Tuesday, 26 November 2013
One of the subjects I study in college is ethics. I tend to apply my somewhat hazy moral understanding to that place in which I live a good 80% of my life: the internet.
For those of us who are more intensely immersed in the internet, we seem to have a certain sense of entitlement. We'll lazily drawl that it's okay to get a cracked version of Photoshop because Adobe don't really mind students doing so as when (if) we get into a career that requires Photoshop, we'll be paying for it then.
The ethics of torrenting and piracy is a messy, messy thing in my mind. As someone quite competent with technology, it's all to easy for me to acquire whatever it is I want. And it's usually quite justifiable. For example, I study film. Although what's said in the lecture hall remains in the lecture hall, I can say with certainty that the faculty would be quite surprised if any of us paid to watch any of the prescribed viewing. It's quite easy to justify most things on the basis of education, after all. As a broke student, I don't exactly have the funds to fork out thirty quid plus on a hard to track down book on vampirism from the eighteenth century to modern times. So do I do without or gain my educational tools through illicit means? After all, either way, I won't be paying money, but in one scenario my degree doesn't suffer.
Going down the academic route certainly makes things muddled. After all, there is the argument that academic writing is funded so the proceeds from selling these writings to students is just extra money. When you're struggling for cash dollah dollah, this is what you're going to jump on. Let's say hypothetically that piracy is A-OK when it comes to academic purposes; at what point does it stop being academic? I'm doing horror in film at the moment, does this mean I'm entitled to access to all horror films for my education?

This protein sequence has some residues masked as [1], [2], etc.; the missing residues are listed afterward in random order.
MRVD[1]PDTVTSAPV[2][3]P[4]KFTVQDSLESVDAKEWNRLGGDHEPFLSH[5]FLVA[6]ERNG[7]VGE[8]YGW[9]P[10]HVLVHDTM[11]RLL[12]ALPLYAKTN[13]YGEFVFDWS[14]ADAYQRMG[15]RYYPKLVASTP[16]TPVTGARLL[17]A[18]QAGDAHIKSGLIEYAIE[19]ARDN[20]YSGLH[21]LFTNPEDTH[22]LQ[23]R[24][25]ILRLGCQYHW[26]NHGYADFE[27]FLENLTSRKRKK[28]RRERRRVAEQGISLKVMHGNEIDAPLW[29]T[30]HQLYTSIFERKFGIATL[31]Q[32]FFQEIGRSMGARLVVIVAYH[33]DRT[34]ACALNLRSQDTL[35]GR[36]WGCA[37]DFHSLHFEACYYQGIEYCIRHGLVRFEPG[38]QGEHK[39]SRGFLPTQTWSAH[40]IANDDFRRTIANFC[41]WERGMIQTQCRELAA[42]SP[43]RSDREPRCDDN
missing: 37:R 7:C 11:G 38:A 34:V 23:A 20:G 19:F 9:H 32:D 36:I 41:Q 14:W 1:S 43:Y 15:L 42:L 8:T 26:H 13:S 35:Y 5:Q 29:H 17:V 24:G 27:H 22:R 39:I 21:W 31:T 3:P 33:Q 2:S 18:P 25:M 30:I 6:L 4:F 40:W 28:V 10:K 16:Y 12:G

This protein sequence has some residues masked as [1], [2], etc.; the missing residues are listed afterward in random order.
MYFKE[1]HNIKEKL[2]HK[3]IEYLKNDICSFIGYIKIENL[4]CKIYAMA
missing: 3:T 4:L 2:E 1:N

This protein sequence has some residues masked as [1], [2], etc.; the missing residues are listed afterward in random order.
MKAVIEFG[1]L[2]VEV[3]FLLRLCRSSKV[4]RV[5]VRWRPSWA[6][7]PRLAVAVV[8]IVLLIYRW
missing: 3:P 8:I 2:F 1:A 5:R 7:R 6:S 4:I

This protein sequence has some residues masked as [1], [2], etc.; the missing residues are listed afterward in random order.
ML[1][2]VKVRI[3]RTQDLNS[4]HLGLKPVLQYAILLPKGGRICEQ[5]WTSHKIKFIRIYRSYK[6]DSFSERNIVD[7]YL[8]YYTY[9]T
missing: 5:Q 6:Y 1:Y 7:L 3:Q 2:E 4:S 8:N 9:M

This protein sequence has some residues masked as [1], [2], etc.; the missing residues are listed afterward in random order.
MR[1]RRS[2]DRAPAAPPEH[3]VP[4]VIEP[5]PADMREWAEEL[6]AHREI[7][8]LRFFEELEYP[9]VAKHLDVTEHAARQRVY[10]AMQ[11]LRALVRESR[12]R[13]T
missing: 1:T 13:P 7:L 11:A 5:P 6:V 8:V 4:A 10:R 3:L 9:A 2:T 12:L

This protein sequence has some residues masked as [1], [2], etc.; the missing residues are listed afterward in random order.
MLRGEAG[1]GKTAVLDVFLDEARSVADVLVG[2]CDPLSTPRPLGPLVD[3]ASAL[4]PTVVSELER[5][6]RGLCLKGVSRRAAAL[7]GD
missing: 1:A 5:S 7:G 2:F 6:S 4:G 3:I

Now let's leave aside academia. Let's talk about music. Torrenting music is equally murky, as it's more about the actual possession. We have the ability to stream music via Spotify, Youtube etc, so why do we feel the need to actually own the music? I rarely pay for music these days, whether it be through legal streaming means or, ahem, other methods. One of the justifications I've used to myself is that in the toss-up between forking out twenty quid for an album, or forking out twenty quid for a concert ticket, I'll always choose the concert ticket. Even this has become murkier for me now, however, as while doing an unpaid internship, I get paid in concert tickets. There is also the element of being in a working environment where you are surrounded by music, you feel it's your obligation to constantly discover new music.
These days, we're a lot more discerning about what we'll actually spend money. I love rap, but I refuse to pay for it because I dislike the idea the idea of funding Odd Future's somewhat misogynistic lyrics---but I bought The Heist from iTunes because I admire Macklemore's ability to rap about issues in a thoughtful and provocative manner. A lot of us these days are choosing to spend our money to fund particular artists, whether it be through buying vinyls, T-Shirts or concert tickets.
As per usual, when I come to the end of typing this, I'm no closer to formulating a stance then I was before.